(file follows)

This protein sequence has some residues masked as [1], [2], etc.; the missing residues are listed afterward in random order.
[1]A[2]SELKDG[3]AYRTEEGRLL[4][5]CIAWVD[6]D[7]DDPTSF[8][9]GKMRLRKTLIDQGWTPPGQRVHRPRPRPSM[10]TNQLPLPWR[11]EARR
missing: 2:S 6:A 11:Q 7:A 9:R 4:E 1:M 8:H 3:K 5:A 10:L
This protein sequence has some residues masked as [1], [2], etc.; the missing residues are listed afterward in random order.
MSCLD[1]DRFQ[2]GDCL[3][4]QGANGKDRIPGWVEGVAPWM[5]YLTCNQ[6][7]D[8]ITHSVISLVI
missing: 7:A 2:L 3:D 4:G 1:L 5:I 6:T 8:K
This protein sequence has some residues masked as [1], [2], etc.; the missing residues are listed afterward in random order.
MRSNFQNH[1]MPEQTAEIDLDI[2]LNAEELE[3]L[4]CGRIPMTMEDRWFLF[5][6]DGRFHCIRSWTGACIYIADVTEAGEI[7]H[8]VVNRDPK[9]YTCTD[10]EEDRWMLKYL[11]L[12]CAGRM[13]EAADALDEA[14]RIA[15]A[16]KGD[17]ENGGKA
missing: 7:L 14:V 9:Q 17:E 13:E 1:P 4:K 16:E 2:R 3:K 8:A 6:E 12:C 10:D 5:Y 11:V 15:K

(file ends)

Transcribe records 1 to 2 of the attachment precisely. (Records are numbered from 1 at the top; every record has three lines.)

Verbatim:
This protein sequence has some residues masked as [1], [2], etc.; the missing residues are listed afterward in random order.
[1]A[2]SELKDG[3]AYRTEEGRLL[4][5]CIAWVD[6]D[7]DDPTSF[8][9]GKMRLRKTLIDQGWTPPGQRVHRPRPRPSM[10]TNQLPLPWR[11]EARR
missing: 2:S 6:A 11:Q 7:A 9:R 4:E 1:M 8:H 3:K 5:A 10:L
This protein sequence has some residues masked as [1], [2], etc.; the missing residues are listed afterward in random order.
MSCLD[1]DRFQ[2]GDCL[3][4]QGANGKDRIPGWVEGVAPWM[5]YLTCNQ[6][7]D[8]ITHSVISLVI
missing: 7:A 2:L 3:D 4:G 1:L 5:I 6:T 8:K